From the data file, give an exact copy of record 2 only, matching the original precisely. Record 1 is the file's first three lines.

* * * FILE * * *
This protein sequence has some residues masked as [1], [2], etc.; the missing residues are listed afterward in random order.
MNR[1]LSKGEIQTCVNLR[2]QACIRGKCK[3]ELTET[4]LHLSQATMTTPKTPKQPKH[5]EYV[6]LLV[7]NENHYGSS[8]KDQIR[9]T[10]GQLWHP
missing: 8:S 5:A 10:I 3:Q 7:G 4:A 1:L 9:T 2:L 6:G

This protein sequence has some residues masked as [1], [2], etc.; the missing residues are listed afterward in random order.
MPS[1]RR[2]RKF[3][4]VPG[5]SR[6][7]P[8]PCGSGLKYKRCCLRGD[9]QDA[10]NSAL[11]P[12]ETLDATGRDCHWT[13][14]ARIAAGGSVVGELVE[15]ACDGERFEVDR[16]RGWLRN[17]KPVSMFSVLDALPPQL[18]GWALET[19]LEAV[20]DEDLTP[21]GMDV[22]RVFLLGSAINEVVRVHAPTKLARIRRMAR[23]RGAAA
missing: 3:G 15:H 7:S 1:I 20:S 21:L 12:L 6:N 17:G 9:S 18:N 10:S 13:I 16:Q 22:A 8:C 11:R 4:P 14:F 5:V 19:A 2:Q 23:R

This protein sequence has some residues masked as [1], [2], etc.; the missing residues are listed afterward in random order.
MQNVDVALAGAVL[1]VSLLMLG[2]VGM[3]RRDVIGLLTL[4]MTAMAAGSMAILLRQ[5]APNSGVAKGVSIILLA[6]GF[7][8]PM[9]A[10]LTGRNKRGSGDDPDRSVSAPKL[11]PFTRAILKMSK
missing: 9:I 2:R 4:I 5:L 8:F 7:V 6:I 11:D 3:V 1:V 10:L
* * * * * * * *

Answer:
This protein sequence has some residues masked as [1], [2], etc.; the missing residues are listed afterward in random order.
MPS[1]RR[2]RKF[3][4]VPG[5]SR[6][7]P[8]PCGSGLKYKRCCLRGD[9]QDA[10]NSAL[11]P[12]ETLDATGRDCHWT[13][14]ARIAAGGSVVGELVE[15]ACDGERFEVDR[16]RGWLRN[17]KPVSMFSVLDALPPQL[18]GWALET[19]LEAV[20]DEDLTP[21]GMDV[22]RVFLLGSAINEVVRVHAPTKLARIRRMAR[23]RGAAA
missing: 3:G 15:H 7:S 1:I 20:S 21:L 12:L 6:N 17:G 9:S 18:N 10:S 13:I 16:Q 22:A 8:C 11:R 4:P 14:F 5:V 19:A 2:Q 23:R